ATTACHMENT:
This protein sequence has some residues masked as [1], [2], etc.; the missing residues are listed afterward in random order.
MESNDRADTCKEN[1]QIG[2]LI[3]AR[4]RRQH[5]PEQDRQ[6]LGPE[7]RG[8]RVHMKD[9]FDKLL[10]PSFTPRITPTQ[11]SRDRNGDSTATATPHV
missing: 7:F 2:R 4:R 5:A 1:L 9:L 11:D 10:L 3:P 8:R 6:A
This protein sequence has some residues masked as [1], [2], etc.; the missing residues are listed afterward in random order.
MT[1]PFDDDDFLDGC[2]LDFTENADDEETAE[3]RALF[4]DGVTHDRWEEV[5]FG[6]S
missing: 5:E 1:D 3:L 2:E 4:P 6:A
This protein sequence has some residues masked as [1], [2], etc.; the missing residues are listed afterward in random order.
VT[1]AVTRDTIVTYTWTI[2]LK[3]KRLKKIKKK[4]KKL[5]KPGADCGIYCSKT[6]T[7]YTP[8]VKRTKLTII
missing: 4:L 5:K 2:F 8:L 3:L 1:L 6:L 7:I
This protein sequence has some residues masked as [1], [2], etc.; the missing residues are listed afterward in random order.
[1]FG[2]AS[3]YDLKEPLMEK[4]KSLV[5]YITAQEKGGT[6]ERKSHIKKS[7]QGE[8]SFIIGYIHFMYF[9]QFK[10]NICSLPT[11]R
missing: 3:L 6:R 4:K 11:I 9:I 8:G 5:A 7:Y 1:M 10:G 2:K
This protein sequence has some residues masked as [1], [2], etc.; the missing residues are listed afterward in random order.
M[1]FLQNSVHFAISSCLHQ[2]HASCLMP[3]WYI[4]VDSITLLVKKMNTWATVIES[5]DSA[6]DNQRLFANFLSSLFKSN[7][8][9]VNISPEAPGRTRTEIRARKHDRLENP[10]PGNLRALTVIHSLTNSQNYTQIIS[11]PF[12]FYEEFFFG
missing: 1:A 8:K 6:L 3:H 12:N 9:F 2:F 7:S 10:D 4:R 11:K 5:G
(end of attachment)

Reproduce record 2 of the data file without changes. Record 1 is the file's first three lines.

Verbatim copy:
This protein sequence has some residues masked as [1], [2], etc.; the missing residues are listed afterward in random order.
MT[1]PFDDDDFLDGC[2]LDFTENADDEETAE[3]RALF[4]DGVTHDRWEEV[5]FG[6]S
missing: 5:E 1:D 3:L 2:E 4:P 6:A